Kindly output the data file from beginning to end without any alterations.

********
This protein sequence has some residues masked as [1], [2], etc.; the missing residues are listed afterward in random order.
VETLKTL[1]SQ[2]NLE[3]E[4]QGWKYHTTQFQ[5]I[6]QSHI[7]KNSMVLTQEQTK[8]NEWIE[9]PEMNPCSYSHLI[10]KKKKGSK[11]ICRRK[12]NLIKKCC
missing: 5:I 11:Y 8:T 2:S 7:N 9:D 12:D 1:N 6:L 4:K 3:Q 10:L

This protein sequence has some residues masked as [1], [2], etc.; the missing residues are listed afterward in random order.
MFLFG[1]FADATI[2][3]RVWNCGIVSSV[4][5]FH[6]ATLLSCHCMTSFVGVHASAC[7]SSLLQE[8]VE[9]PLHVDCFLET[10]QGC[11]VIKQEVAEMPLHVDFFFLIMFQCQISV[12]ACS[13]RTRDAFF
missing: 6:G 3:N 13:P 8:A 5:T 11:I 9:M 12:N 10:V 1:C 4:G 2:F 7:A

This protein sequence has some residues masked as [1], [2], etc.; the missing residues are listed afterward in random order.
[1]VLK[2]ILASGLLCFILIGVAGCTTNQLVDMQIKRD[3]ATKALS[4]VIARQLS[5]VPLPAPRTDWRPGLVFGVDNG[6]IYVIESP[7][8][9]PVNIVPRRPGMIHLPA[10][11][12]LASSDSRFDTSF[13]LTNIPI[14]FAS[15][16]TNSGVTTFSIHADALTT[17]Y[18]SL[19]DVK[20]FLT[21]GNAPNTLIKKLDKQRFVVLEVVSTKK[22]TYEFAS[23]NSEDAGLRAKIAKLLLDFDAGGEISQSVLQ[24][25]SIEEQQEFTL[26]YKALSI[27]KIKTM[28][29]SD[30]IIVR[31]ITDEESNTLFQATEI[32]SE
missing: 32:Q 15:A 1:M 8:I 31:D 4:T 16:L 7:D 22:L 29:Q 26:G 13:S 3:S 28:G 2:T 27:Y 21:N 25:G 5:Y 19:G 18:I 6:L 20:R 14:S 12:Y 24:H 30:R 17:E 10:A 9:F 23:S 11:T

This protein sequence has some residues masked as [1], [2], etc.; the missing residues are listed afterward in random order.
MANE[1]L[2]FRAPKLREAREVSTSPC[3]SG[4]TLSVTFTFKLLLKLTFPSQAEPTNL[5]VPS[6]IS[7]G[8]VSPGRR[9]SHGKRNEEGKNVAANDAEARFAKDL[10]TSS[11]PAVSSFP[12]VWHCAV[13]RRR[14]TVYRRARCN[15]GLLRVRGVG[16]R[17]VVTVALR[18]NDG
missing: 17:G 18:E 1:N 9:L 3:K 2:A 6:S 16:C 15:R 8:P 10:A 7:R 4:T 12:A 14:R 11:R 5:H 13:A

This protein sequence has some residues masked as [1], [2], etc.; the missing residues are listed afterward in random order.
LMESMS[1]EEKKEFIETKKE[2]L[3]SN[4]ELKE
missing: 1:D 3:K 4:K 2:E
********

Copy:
This protein sequence has some residues masked as [1], [2], etc.; the missing residues are listed afterward in random order.
VETLKTL[1]SQ[2]NLE[3]E[4]QGWKYHTTQFQ[5]I[6]QSHI[7]KNSMVLTQEQTK[8]NEWIE[9]PEMNPCSYSHLI[10]KKKKGSK[11]ICRRK[12]NLIKKCC
missing: 5:I 11:Y 8:T 2:S 7:N 9:D 12:D 1:N 6:L 4:K 3:Q 10:L

This protein sequence has some residues masked as [1], [2], etc.; the missing residues are listed afterward in random order.
MFLFG[1]FADATI[2][3]RVWNCGIVSSV[4][5]FH[6]ATLLSCHCMTSFVGVHASAC[7]SSLLQE[8]VE[9]PLHVDCFLET[10]QGC[11]VIKQEVAEMPLHVDFFFLIMFQCQISV[12]ACS[13]RTRDAFF
missing: 6:G 3:N 13:P 8:A 5:T 11:I 9:M 12:N 10:V 1:C 4:G 2:F 7:A

This protein sequence has some residues masked as [1], [2], etc.; the missing residues are listed afterward in random order.
[1]VLK[2]ILASGLLCFILIGVAGCTTNQLVDMQIKRD[3]ATKALS[4]VIARQLS[5]VPLPAPRTDWRPGLVFGVDNG[6]IYVIESP[7][8][9]PVNIVPRRPGMIHLPA[10][11][12]LASSDSRFDTSF[13]LTNIPI[14]FAS[15][16]TNSGVTTFSIHADALTT[17]Y[18]SL[19]DVK[20]FLT[21]GNAPNTLIKKLDKQRFVVLEVVSTKK[22]TYEFAS[23]NSEDAGLRAKIAKLLLDFDAGGEISQSVLQ[24][25]SIEEQQEFTL[26]YKALSI[27]KIKTM[28][29]SD[30]IIVR[31]ITDEESNTLFQATEI[32]SE
missing: 32:Q 15:A 1:M 8:I 31:D 4:T 16:L 7:D 22:L 29:Q 26:G 13:S 3:S 28:G 2:T 27:Y 21:N 25:G 5:Y 19:G 18:I 6:L 20:R 14:S 12:Y 24:H 30:R 17:E 10:A 9:F 23:S 11:T

This protein sequence has some residues masked as [1], [2], etc.; the missing residues are listed afterward in random order.
MANE[1]L[2]FRAPKLREAREVSTSPC[3]SG[4]TLSVTFTFKLLLKLTFPSQAEPTNL[5]VPS[6]IS[7]G[8]VSPGRR[9]SHGKRNEEGKNVAANDAEARFAKDL[10]TSS[11]PAVSSFP[12]VWHCAV[13]RRR[14]TVYRRARCN[15]GLLRVRGVG[16]R[17]VVTVALR[18]NDG
missing: 17:G 18:E 1:N 9:L 3:K 2:A 6:S 16:C 15:R 8:P 10:A 7:R 4:T 12:A 14:R 11:R 5:H 13:A

This protein sequence has some residues masked as [1], [2], etc.; the missing residues are listed afterward in random order.
LMESMS[1]EEKKEFIETKKE[2]L[3]SN[4]ELKE
missing: 1:D 3:K 4:K 2:E